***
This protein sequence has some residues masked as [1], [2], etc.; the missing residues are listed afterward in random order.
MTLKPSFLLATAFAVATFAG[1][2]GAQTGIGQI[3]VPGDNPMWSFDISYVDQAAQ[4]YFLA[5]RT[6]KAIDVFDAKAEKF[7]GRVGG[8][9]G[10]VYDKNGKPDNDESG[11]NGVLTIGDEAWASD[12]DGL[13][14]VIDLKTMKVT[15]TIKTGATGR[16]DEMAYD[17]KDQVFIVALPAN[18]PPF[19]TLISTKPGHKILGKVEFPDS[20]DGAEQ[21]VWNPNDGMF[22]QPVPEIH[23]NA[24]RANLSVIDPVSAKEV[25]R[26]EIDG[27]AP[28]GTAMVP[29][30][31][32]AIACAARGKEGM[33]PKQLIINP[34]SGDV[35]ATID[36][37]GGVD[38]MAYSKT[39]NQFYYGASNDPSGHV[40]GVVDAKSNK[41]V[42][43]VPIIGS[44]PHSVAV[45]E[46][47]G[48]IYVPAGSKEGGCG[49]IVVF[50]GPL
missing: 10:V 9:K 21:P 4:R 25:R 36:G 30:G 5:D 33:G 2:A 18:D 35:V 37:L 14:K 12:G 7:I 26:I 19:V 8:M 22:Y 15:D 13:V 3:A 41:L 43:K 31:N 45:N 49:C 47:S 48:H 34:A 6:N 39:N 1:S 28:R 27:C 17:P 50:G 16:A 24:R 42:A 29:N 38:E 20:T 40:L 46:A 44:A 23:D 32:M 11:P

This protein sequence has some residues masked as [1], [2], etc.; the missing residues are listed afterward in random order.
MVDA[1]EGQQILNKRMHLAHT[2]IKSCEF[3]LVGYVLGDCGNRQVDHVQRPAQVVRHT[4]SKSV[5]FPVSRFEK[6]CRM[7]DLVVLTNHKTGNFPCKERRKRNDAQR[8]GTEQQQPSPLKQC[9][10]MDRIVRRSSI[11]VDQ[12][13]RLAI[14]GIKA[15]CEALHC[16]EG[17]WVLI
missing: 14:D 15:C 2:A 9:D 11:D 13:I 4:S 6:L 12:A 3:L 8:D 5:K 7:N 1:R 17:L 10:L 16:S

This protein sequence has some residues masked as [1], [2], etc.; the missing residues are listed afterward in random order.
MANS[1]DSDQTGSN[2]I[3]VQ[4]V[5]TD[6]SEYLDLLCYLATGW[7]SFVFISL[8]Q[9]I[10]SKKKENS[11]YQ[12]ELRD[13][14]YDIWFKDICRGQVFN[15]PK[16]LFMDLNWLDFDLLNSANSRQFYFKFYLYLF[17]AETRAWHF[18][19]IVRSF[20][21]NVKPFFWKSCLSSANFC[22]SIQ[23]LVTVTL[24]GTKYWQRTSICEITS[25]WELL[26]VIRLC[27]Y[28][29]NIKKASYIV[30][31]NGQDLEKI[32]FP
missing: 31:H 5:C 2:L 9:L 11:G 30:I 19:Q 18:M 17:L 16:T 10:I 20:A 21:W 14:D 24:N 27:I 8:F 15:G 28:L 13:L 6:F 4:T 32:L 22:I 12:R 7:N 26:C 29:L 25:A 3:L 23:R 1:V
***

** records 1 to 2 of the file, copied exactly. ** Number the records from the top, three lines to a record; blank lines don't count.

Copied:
This protein sequence has some residues masked as [1], [2], etc.; the missing residues are listed afterward in random order.
MTLKPSFLLATAFAVATFAG[1][2]GAQTGIGQI[3]VPGDNPMWSFDISYVDQAAQ[4]YFLA[5]RT[6]KAIDVFDAKAEKF[7]GRVGG[8][9]G[10]VYDKNGKPDNDESG[11]NGVLTIGDEAWASD[12]DGL[13][14]VIDLKTMKVT[15]TIKTGATGR[16]DEMAYD[17]KDQVFIVALPAN[18]PPF[19]TLISTKPGHKILGKVEFPDS[20]DGAEQ[21]VWNPNDGMF[22]QPVPEIH[23]NA[24]RANLSVIDPVSAKEV[25]R[26]EIDG[27]AP[28]GTAMVP[29][30][31][32]AIACAARGKEGM[33]PKQLIINP[34]SGDV[35]ATID[36][37]GGVD[38]MAYSKT[39]NQFYYGASNDPSGHV[40]GVVDAKSNK[41]V[42][43]VPIIGS[44]PHSVAV[45]E[46][47]G[48]IYVPAGSKEGGCG[49]IVVF[50]GPL
missing: 10:V 9:K 21:P 4:R 25:R 36:G 30:G 5:D 33:G 2:A 18:D 35:V 37:L 14:K 12:G 7:I 26:I 19:V 8:M 22:Y 15:D 13:V 3:A 41:L 43:K 31:N 45:N 49:C 47:S 48:H 34:A 6:N 39:N 1:S 28:R 27:C 17:P 50:G 16:A 24:R 42:A 29:N 38:E 20:T 40:L 46:A 44:A 23:D 32:M 11:P

This protein sequence has some residues masked as [1], [2], etc.; the missing residues are listed afterward in random order.
MVDA[1]EGQQILNKRMHLAHT[2]IKSCEF[3]LVGYVLGDCGNRQVDHVQRPAQVVRHT[4]SKSV[5]FPVSRFEK[6]CRM[7]DLVVLTNHKTGNFPCKERRKRNDAQR[8]GTEQQQPSPLKQC[9][10]MDRIVRRSSI[11]VDQ[12][13]RLAI[14]GIKA[15]CEALHC[16]EG[17]WVLI
missing: 14:D 15:C 2:A 9:D 11:D 13:I 4:S 6:L 12:A 3:L 8:D 5:K 7:N 1:R 17:L 10:L 16:S